Sky City, a floating community supported by light rays. During Ming's "Tournament of Death," flash battles a horned hairy ape, the Sacred Orangapoid.... Again he is saved by lovesick Aura...Etc.

Buster Crabbe

Called King of the Serials, he starred in nine, Crabbe first came to the public's attention for his 1932 Olympic Gold Medal victory in swimming. Wanting to earn money for law school he decided to parlay his Olympic fame into film work. His first official film was a Tarzan inspired movie about a man raised in the jungle by lions, "King of the Jungle", for Paramount. The next year he was loaned out to independent Principal Pictures to play the real thing in the serial "Tarzan the Fearless" (1933). Through twelve chapters Crabbe, as Tarzan, had to save a scientist father and the man's pretty daughter from Arab raiders and an angry tribe out to recover jewels stolen from their sacred idol by a pair of crooked guides. He spent the next few years in supporting roles in films, like W. C. Fields' "Your Telling Me" (1934), when he was offered the lead role in the serial that he would forever be identified with, Universal's "Flash Gordon" (1936). Dying his hair blond Crabbe fought to save both the earth and his true love, Dale Arden, from the machinations of Ming the Merciless. It is considered by many to be the best serial ever made. So successful was it that Crabbe reprised the role in "Flash Gordon's Trip to Mars" (1938). Flash and Friends had to save the earth from both Ming and his ally Martian Queen Azura. They were destroying our planet by stealing nitrogen from the atmosphere.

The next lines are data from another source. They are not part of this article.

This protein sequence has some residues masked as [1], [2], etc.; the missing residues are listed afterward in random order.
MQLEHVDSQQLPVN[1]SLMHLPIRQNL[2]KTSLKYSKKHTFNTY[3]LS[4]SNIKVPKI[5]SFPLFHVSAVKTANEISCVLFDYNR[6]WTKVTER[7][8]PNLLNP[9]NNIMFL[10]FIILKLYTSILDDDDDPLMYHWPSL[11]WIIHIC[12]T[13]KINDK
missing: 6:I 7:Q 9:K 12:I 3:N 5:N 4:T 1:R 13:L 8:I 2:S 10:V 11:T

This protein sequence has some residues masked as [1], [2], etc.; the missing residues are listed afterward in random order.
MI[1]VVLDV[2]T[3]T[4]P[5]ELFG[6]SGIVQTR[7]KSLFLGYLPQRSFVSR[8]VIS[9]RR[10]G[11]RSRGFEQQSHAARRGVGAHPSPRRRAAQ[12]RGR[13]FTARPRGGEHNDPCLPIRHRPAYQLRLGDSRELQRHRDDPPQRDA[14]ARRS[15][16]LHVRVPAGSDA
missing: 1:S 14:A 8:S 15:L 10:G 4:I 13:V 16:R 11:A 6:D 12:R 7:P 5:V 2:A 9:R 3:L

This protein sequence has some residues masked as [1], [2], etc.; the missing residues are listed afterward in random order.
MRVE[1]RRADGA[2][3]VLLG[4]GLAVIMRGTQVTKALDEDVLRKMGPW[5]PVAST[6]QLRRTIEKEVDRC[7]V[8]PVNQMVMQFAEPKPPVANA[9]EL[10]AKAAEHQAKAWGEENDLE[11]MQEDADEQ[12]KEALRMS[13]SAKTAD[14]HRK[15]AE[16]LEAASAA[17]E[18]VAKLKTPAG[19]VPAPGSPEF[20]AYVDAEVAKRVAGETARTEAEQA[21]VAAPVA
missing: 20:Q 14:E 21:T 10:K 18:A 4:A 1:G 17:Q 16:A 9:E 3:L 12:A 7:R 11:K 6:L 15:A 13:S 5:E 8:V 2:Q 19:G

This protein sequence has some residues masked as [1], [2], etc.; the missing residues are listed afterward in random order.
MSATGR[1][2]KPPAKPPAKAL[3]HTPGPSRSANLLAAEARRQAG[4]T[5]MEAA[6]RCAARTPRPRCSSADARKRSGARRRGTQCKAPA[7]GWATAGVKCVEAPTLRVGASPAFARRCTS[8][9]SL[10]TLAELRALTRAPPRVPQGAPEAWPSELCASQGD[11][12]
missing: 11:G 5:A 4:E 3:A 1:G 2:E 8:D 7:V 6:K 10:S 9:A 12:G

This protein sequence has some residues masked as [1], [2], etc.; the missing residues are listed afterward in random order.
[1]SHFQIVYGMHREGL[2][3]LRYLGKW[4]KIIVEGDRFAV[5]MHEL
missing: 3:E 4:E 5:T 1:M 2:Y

That same year he also starred in the comic strip adaptation of "Red Barry" (1938) as a cop in Chinatown on the trail of stolen bonds. Then it was back to outer space for "Buck Rogers" (1939) with Crabbe playing a twentieth century pilot put in suspended animation for five hundred years. When thawed out he fights to save Earth from gangster Killer Kane with some help from the planet Saturn.
Crabbe's last serial for Universal was "Flash Gordon Conquers the Universe" (1940), in which Ming develops a purple death dust to destroy the Earth. Crabbe spent most of the forties making Billy the Kid westerns for PRC. He also appeared in "Swamp Fire"(1946) with fellow swimming Olympic Gold Medallist Johnny Weismuller.